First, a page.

Review of insect pathogen risks for the black soldier fly (Hermetia illucens) and guidelines for reliable production
    Joosten, Lotte ; Lecocq, Antoine ; Jensen, Annette Bruun ; Haenen, Olga ; Schmitt, Eric ; Eilenberg, Jørgen - \ 2020
    Entomologia Experimentalis et Applicata 168 (2020)6-7. - ISSN 0013-8703 - p. 432 - 447.
    bacteria - biocontrol agents - black soldier fly - Diptera - entomopathogens - epidemiology - feed and food - fungi - guidelines - Hermetia illuscens - immune system - protozoa - Stratiomyidae - viruses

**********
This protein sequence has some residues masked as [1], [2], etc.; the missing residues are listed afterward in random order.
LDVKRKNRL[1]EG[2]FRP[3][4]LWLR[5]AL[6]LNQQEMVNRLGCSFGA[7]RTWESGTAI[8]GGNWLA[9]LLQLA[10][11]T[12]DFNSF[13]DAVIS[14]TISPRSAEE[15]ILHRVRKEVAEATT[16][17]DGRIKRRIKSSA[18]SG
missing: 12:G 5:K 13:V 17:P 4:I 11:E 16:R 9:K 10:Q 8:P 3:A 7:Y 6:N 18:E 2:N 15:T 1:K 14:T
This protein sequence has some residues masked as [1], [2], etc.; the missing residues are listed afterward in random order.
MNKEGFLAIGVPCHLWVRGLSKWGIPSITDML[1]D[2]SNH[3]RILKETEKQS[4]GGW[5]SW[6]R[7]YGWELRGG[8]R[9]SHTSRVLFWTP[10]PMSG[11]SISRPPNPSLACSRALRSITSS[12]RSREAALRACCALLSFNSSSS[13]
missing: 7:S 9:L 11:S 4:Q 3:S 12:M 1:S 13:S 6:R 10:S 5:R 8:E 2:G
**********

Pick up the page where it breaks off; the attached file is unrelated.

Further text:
Black soldier fly [BSF; Hermetia illucens L. (Diptera: Stratiomyidae)] larvae are very effective in transforming low-grade food waste into valuable high-end proteins and fat, in intensive production facilities. The production output of this species is growing quickly, but upscaling brings risks to the health status of the reared insects. Until now, not a single major case of disease outbreak caused by a pathogen in a BSF production unit has been reported. This contrasts with data on other species of mass-produced insects, which have experienced various disease outbreaks, indicating that BSFs are comparatively resistant to insect diseases. Further, there are no records of natural infections caused by entomopathogens in BSF. In this review, the known entomopathogens of Diptera, especially BSF, and their potential risks for causing disease in these insects are summarized.